Troy University's English Department is hosting the annual conference of the Association of College English Teachers of Alabama today and Saturday.
Martin Puchner, general editor of “The Norton Anthology of World Literature” will deliver the keynote address tonight during the opening night dinner of the 70th Association of College English Teachers of Alabama (ACETA) Conference at Troy University.
Co-hosted by ACETA and Troy University’s English Department, the conference will kick off at 3 p.m. in the Hawkins Hall Auditorium with welcoming remarks from ACETA President Bryan Johnson, director of University Fellows at Samford University, and Dr. Earl Ingram, Senior Vice Chancellor for Academic Affairs at Troy University. The focus of this year’s conference is “Sympathetic Imagination: Literature, Film and Writing of Sympathy and Empathy.”
Puchner, who will speak during a dinner beginning at 6:45 p.m. in Troy University’s International Arts Center, is the Byron and Anita Wien Professor of English and Comparative Literature at Harvard University.
Puchner’s publications range from books and anthologies to more than 60 articles and essays on topics in philosophy, theater and world literature. His new book, “The Written World: The Power of Stories to Shape People, History, Civilization,” tells the story of how literature has shaped the world, using 16 “foundational texts” drawn from works as varied as “The Iliad” to “Harry Potter.”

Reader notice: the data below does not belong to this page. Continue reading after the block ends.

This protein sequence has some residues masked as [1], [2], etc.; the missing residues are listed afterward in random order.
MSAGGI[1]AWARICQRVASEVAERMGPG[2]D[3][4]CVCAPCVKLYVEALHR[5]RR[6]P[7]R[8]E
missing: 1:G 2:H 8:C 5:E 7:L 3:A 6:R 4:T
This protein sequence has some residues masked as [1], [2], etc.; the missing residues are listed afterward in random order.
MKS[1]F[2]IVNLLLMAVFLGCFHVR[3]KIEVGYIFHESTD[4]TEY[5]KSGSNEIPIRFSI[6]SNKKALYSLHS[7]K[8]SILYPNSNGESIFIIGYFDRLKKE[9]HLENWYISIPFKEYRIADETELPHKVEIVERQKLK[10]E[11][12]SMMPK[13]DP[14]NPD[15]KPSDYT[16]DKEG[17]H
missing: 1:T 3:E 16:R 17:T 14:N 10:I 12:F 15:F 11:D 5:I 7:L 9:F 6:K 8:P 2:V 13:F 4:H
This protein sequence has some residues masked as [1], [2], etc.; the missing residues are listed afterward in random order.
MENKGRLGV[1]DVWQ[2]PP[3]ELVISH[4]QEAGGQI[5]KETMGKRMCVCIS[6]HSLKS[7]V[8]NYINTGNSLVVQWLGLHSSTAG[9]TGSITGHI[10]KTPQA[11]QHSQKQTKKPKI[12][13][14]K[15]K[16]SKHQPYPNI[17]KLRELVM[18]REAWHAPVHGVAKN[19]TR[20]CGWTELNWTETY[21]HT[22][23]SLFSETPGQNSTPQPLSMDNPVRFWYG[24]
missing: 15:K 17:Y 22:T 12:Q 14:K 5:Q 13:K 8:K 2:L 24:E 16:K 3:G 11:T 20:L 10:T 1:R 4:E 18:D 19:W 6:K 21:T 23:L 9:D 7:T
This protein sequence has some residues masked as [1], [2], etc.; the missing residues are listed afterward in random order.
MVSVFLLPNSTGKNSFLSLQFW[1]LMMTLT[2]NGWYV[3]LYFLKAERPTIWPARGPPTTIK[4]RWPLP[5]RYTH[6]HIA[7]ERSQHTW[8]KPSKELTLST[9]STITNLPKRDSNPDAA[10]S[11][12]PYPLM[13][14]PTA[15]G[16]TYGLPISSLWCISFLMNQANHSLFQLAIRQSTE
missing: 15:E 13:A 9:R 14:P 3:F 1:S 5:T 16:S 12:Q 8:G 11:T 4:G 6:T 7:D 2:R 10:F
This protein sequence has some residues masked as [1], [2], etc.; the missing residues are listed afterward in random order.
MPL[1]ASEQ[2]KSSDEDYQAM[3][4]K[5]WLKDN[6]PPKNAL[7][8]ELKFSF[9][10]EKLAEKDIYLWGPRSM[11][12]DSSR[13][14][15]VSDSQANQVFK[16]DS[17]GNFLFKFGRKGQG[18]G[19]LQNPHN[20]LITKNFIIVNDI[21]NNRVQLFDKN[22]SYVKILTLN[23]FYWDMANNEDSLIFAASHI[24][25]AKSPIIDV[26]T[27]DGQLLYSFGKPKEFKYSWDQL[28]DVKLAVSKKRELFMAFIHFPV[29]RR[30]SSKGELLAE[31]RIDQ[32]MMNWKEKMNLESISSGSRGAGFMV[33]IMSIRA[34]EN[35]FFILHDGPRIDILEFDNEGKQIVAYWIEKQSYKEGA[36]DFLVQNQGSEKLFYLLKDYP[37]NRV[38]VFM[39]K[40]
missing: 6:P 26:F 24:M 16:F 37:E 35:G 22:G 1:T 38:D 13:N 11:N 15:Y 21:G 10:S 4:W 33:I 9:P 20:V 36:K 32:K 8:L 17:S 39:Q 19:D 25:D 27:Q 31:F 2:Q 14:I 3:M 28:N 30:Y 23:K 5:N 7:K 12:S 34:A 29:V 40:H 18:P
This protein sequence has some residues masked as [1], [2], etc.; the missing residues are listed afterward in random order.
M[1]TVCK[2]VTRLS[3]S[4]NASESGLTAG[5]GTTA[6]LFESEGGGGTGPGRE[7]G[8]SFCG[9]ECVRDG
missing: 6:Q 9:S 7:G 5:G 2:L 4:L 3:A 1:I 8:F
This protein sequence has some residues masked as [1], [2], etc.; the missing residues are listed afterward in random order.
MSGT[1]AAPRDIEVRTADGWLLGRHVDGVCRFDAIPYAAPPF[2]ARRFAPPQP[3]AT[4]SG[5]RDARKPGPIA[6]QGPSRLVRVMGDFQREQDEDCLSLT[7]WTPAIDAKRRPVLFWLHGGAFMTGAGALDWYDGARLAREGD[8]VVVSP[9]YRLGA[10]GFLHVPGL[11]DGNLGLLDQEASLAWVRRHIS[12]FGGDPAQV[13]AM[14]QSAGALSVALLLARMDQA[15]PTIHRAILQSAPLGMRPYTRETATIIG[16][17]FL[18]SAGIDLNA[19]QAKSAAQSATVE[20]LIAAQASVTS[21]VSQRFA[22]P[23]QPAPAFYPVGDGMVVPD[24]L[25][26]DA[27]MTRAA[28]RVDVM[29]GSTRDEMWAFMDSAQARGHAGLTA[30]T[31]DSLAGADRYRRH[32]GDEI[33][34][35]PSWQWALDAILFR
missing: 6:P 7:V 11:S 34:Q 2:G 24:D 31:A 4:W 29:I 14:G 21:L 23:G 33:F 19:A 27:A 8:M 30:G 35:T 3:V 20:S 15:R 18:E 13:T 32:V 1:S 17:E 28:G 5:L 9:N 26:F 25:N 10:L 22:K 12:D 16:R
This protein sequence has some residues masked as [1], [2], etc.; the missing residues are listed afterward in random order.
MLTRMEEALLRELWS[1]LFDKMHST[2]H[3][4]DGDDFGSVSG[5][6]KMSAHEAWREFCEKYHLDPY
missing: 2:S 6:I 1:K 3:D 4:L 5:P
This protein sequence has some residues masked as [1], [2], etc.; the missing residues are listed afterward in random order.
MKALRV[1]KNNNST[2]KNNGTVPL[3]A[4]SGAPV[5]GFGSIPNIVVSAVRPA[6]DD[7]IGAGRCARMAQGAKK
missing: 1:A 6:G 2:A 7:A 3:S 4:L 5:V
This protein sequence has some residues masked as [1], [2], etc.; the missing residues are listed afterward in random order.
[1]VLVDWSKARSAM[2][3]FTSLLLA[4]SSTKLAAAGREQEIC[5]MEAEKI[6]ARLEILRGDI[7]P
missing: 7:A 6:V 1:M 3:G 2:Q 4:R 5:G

On Saturday, Dr. Kirk Curnutt, professor and chair of Troy University’s English Department, will deliver the Eugene Current-Garcia Address at 10 a.m. in room 119 of Hawkins Hall. Curnutt’s presentation will be “Night Fever: A Literary Soundtrack to the 1970s.”
Curnutt earned his Ph.D. in English from Louisiana State University and joined the TROY faculty in 1993. His recent work includes editing Cambridge University Press’ “American Literature in Transition: 1970-1980,” as well as texts centered on William Faulkner, Ernest Hemingway, F. Scott Fitzgerald and Brian Wilson. In addition to scholarly work, Curnutt has published five works of fiction, including the mystery novel, “Dixie Noir.” He has been an active supporter of the Alabama Book Festival in Montgomery and the Scott and Zelda Fitzgerald Museum.
In addition to keynote addresses, the two-day conference also will include presentations on such topics as “The Poetics of Empathy,” “Expressions of Female Empathy,” and “Breaking Barriers through Empathy.”